This film has inspired, and continues to inspire, many writers, film theorists and filmmakers. Its mixture of melodrama and noir, together with Joan Crawford’s compelling performance, showcases the artfulness of Hollywood genre filmmaking. The pleasure of Mildred’s rise as a businesswoman and the pain of her own child’s ruthless snobbery and rejection, deliver a combination of emotions that Michael Curtiz marshalled so effectively for the screen. It has generated critical commentaries from multiple perspectives over the years and continues to do so. Why some films achieve this rather than others is a question Mildred Pierce resolutely answers.
This film stays in my memory as cinematic at a time when it seemed those qualities were being revived and amplified by the so-called ‘new’ Hollywood of the 1970s. It made me think about how colour and lighting in particular could be used to evoke the strangeness of the city, of their power to depict a disturbing urban locale in the context of the aftermath of the Vietnam War; a war zone indeed which formed the backdrop to Travis Bickle’s loneliness, accumulating isolation and violence. The film still disturbs; the alienating city is a 1970s version of Murnau’s Sunrise. Bernard Hermann’s soundtrack is also an important element of the film’s longevity, announcing as it does in the very first frames that ominous, fascinating and even terrifying psychological depths are going to be explored.
All about My Mother
This film typifies Almodóvar’s unique ways of producing truly absorbing drama, edged with humour and with deep, humanist compassion. The way the film uses its luscious aesthetic sensibilities and turbulent, emotionally affective registers respects both genre filmmaking and the history of cinema. It’s a film that never ceases to impress new audiences and is an essential title for any course on melodrama. Even though it was released in 1999 its themes have endured, speaking to us about love, respect for difference, tolerance, families, gender and sexuality. Many subsequent Almodóvar films have been preoccupied with similar themes but what is remarkable is when and how All About My Mother did this so well.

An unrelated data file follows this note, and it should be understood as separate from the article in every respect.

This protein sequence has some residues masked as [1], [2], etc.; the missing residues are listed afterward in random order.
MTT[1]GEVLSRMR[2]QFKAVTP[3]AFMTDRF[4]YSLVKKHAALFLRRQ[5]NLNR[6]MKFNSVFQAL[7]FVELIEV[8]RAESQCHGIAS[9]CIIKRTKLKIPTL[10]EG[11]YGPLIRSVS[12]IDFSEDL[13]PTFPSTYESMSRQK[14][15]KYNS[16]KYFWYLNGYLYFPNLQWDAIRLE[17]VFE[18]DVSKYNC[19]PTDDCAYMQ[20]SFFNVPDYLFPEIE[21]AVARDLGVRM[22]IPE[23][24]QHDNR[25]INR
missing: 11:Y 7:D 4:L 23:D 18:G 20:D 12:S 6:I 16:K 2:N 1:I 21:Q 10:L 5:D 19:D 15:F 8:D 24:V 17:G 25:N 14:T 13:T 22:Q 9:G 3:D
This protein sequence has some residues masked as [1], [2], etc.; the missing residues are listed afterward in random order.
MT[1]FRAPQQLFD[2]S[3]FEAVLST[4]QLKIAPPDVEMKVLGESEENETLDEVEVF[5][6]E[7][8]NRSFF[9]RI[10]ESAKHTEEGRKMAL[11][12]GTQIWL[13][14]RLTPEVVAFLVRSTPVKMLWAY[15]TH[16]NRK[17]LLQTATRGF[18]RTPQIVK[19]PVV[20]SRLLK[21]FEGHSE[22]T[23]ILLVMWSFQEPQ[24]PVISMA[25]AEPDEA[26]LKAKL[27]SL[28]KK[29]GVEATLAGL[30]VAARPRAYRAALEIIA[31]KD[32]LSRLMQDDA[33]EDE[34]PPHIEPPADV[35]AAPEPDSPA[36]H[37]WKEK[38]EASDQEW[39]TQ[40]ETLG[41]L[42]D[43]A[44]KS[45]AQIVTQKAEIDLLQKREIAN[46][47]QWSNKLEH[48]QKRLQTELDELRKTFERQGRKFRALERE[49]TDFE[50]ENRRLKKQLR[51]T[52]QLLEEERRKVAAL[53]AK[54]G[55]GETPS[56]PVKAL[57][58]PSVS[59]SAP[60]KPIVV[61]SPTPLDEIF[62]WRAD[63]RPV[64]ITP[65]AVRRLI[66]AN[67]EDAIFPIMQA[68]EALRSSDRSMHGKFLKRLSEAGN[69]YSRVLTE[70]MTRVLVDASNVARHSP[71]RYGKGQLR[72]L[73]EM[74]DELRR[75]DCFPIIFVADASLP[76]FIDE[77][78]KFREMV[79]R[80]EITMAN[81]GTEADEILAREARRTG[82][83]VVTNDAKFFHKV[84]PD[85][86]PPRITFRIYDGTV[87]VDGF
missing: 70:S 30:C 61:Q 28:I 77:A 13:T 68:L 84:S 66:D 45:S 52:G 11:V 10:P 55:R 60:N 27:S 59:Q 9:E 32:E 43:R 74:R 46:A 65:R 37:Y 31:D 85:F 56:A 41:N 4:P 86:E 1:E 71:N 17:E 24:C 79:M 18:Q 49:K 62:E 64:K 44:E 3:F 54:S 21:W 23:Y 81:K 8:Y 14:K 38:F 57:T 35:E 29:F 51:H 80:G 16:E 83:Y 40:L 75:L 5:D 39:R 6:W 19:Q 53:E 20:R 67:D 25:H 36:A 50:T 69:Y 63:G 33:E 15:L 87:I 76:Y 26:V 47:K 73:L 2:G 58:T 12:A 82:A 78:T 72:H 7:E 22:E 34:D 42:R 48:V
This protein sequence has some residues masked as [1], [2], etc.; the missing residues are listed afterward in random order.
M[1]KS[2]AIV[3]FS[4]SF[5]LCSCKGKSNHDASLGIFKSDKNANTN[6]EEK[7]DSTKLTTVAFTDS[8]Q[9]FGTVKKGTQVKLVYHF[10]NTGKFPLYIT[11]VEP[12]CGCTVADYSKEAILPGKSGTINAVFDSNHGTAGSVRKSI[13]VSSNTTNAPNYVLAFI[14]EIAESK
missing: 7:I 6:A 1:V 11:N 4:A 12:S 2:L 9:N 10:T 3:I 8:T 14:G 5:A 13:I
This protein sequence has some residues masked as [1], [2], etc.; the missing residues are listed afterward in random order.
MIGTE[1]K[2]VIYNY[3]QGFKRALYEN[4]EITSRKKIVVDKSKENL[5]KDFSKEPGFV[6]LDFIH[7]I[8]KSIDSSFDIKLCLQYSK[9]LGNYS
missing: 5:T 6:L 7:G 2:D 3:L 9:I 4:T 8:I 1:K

Don't Look Now
This film’s distinctive, time-fracturing opening montage is only one of its many intriguing formal attributes with affective resonances that are still powerful after many viewings. The inexplicable seeping red across an otherwise inert photographic slide being examined by a church restorer announces that red and colour might be key to its many ambiguous narrative threads concerning the aftermath of a child’s tragic death by drowning. The bleakness of the film’s winter Venetian location speaks to the city’s own history of flooding, ‘Venice in Peril’ as the water gives it both life and death. When visiting Venice the film is there, in labyrinthine alleys that may or may not lead where you want to go, in its misty horizons and dimly lit churches. Added to this, the music and performances make this film truly remarkable.
This film is remarkable for its vivid sweep of history and bold exploration of gender and sexuality. All told with stunning colour cinematography and with brilliant, witty insights into its many themes which reach far beyond the confines of its immediate narrative contexts. The literary grounding in Virginia Woolf’s novel is treated with respect but the film also develops its own cinematic spectacle to display a multitude of costumes, natural physical environments, and architectural structures.